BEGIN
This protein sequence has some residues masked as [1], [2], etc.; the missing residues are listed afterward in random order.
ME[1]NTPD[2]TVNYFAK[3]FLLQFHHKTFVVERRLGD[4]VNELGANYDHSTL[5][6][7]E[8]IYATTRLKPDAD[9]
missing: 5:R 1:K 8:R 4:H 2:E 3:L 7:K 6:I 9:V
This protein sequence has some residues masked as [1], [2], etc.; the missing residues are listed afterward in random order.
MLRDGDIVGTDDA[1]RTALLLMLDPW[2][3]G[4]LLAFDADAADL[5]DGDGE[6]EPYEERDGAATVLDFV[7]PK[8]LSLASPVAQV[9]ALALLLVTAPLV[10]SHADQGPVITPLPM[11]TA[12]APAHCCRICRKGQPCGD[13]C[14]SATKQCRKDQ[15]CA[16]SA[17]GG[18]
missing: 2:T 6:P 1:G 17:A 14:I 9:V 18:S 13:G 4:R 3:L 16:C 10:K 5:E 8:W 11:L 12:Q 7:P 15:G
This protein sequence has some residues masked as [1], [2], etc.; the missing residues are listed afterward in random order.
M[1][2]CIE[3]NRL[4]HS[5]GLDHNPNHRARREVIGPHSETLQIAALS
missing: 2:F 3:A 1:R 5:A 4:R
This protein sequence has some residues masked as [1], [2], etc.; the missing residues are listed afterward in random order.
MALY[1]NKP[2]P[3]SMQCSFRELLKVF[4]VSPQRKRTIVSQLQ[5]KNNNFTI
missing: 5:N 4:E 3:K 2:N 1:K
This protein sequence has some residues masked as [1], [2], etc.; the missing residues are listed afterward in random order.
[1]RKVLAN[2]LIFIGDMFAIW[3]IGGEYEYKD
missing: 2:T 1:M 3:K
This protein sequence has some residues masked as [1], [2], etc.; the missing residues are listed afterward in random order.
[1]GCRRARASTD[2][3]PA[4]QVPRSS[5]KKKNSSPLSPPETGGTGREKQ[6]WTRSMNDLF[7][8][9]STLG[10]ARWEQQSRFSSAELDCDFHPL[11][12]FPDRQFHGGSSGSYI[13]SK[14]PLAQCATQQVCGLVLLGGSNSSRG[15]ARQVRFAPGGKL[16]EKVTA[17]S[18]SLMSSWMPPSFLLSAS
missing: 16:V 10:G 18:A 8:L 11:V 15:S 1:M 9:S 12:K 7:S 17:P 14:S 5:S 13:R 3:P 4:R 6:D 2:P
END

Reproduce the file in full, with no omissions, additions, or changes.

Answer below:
This protein sequence has some residues masked as [1], [2], etc.; the missing residues are listed afterward in random order.
ME[1]NTPD[2]TVNYFAK[3]FLLQFHHKTFVVERRLGD[4]VNELGANYDHSTL[5][6][7]E[8]IYATTRLKPDAD[9]
missing: 5:R 1:K 8:R 4:H 2:E 3:L 7:K 6:I 9:V
This protein sequence has some residues masked as [1], [2], etc.; the missing residues are listed afterward in random order.
MLRDGDIVGTDDA[1]RTALLLMLDPW[2][3]G[4]LLAFDADAADL[5]DGDGE[6]EPYEERDGAATVLDFV[7]PK[8]LSLASPVAQV[9]ALALLLVTAPLV[10]SHADQGPVITPLPM[11]TA[12]APAHCCRICRKGQPCGD[13]C[14]SATKQCRKDQ[15]CA[16]SA[17]GG[18]
missing: 2:T 6:P 1:G 17:A 14:I 9:V 18:S 13:G 4:R 3:L 16:C 10:K 5:E 8:W 11:L 12:Q 7:P 15:G
This protein sequence has some residues masked as [1], [2], etc.; the missing residues are listed afterward in random order.
M[1][2]CIE[3]NRL[4]HS[5]GLDHNPNHRARREVIGPHSETLQIAALS
missing: 2:F 3:A 1:R 5:A 4:R
This protein sequence has some residues masked as [1], [2], etc.; the missing residues are listed afterward in random order.
MALY[1]NKP[2]P[3]SMQCSFRELLKVF[4]VSPQRKRTIVSQLQ[5]KNNNFTI
missing: 5:N 4:E 3:K 2:N 1:K
This protein sequence has some residues masked as [1], [2], etc.; the missing residues are listed afterward in random order.
[1]RKVLAN[2]LIFIGDMFAIW[3]IGGEYEYKD
missing: 2:T 1:M 3:K
This protein sequence has some residues masked as [1], [2], etc.; the missing residues are listed afterward in random order.
[1]GCRRARASTD[2][3]PA[4]QVPRSS[5]KKKNSSPLSPPETGGTGREKQ[6]WTRSMNDLF[7][8][9]STLG[10]ARWEQQSRFSSAELDCDFHPL[11][12]FPDRQFHGGSSGSYI[13]SK[14]PLAQCATQQVCGLVLLGGSNSSRG[15]ARQVRFAPGGKL[16]EKVTA[17]S[18]SLMSSWMPPSFLLSAS
missing: 16:V 10:G 18:A 8:L 11:V 15:S 1:M 9:S 12:K 7:S 17:P 14:S 5:S 13:R 3:P 4:R 6:D 2:P